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I'm in such situation: There is open source project still developed by 3rd party. I'm using it and have my custom source code changes on top of it. I don't want to commit anything back to 3rd party repository. Only get the newest updates.

From the other side I want to re-distribute source code (3rd party code and my changes) to other locations. I.e. if there is a bugfix update from 3rd party I want just update my main repository and re-distribute the changes to other locations. The same applies when I do some custom updates.

I've been thinking here for a while, but could not find most suitable solution.

My idea:

  • updates from 3th party using SVN to $REPODIR
  • $REPODIR will be my GIT repository - all other locations will pull then changes from here.
  • I will do my local changes and push them to $REPODIR

Somebody have a better solution or has solved similar problem other way ?

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migrated from Sep 23 '11 at 23:29

This question came from our site for professional programmers interested in conceptual questions about software development.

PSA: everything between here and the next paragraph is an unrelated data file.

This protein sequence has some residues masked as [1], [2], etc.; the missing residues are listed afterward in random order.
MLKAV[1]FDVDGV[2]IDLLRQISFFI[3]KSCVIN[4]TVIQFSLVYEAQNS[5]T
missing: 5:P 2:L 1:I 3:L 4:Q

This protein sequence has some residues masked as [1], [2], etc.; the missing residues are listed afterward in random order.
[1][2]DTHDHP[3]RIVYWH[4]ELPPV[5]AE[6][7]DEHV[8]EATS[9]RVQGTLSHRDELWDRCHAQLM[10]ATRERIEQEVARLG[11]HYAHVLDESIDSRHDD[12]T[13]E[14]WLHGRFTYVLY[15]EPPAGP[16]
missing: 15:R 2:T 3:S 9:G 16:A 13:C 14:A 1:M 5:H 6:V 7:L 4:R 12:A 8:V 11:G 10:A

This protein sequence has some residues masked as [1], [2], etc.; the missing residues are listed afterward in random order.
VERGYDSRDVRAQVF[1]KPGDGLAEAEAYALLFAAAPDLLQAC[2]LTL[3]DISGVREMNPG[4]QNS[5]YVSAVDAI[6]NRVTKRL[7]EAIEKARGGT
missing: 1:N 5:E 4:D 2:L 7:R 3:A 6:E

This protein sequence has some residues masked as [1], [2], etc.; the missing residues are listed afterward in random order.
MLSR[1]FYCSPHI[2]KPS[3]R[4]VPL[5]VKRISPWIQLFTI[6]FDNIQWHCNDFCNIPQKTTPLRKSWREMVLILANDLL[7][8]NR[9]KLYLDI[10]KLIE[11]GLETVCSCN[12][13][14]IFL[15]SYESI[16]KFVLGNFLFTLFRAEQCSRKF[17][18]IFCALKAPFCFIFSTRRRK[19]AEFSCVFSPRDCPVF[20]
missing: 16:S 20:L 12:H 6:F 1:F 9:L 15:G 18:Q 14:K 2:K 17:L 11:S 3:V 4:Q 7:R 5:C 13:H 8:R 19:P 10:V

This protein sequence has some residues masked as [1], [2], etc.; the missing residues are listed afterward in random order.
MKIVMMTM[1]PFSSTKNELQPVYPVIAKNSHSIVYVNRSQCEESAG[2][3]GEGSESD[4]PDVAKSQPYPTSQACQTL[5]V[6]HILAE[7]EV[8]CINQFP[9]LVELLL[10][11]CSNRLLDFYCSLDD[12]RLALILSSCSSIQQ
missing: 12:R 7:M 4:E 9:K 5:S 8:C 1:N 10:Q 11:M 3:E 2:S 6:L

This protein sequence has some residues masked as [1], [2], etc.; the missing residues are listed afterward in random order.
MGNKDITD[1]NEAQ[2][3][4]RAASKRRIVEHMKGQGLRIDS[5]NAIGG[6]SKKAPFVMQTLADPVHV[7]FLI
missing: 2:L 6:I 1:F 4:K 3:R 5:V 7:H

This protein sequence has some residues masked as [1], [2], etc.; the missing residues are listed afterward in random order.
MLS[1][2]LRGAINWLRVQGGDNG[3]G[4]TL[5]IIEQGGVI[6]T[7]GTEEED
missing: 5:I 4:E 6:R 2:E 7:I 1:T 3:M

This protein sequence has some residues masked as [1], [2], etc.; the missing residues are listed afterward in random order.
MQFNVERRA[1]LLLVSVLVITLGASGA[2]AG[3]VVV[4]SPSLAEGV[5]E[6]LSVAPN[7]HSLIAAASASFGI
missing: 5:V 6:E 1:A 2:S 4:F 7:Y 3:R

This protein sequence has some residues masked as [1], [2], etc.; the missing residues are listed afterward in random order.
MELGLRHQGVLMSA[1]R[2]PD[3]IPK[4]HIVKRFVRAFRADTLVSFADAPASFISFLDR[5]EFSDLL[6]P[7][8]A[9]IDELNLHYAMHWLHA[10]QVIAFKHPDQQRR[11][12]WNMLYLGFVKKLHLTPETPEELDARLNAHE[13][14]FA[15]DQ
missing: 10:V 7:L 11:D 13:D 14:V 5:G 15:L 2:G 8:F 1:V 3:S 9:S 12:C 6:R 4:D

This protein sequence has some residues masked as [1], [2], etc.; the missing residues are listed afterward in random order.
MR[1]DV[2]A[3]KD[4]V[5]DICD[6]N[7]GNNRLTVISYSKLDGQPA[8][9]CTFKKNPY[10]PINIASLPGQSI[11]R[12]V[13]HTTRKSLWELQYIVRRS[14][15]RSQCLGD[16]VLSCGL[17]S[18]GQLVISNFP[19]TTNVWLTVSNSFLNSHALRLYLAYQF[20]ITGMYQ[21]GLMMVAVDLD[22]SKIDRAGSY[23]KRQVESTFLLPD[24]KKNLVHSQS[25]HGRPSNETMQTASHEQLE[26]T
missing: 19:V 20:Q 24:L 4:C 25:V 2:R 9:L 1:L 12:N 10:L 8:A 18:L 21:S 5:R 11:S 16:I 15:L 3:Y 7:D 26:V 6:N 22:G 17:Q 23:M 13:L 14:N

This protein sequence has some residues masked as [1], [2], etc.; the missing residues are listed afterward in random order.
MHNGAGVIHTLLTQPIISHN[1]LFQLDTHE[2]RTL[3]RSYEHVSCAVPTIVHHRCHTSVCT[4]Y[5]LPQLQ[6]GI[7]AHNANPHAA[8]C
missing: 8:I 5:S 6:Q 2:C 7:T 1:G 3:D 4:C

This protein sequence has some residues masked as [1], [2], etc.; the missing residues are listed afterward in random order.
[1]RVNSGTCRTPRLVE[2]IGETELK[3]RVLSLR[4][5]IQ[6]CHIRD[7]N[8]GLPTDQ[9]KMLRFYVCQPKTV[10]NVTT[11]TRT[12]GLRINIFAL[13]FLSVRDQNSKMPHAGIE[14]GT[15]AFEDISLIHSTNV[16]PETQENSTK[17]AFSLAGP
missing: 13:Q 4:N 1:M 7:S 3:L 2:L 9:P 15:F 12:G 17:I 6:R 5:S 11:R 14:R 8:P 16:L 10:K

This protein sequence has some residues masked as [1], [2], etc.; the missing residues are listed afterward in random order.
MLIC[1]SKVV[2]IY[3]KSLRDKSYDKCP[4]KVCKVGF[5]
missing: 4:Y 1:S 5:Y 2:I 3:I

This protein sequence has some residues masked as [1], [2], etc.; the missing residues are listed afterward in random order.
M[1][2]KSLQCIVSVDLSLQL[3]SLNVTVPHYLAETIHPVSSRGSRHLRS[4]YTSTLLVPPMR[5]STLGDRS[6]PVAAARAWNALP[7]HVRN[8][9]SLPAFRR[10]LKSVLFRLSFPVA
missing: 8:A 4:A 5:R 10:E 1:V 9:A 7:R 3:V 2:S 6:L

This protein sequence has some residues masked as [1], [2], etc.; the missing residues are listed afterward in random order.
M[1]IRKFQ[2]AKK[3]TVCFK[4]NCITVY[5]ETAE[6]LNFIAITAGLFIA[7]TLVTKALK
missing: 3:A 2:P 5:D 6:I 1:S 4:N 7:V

I've solved it in much simpler way. Just creating branches in git ;) –  klm_ Sep 20 '11 at 8:59

1 Answer 1

up vote 3 down vote accepted

The git-svn command will help you with this. I'm using it for all SVN repos I have to work with, works like a charm!

The following commands should get you started:

mkdir svn-checkout

cd svn-checkout

git svn init --stdlayout < your SVN URL >

git svn fetch

Now take a big break, fetching may take days (!) depending on the number of revisions, branches and tags in the SVN repository. After that, issue

git gc

and take another big break. You might want to watch memory consumption.

Good news is that setup has to be done only once. After that, the entire repository is on your local machine -- diff, log and annotate can be carried out without bothering the SVN server.

After setup, you can start editing the code and commit using git. Whenever you want to get the latest updates from SVN, run

git svn rebase

The result is a git repo that has the current SVN state plus your changes. You might have to resolve conflicts introduced by your changes, though.

See for a more elaborate explanation.

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I have figured out almost the the same solution ;) Accepted !:) –  klm_ Sep 21 '11 at 5:19

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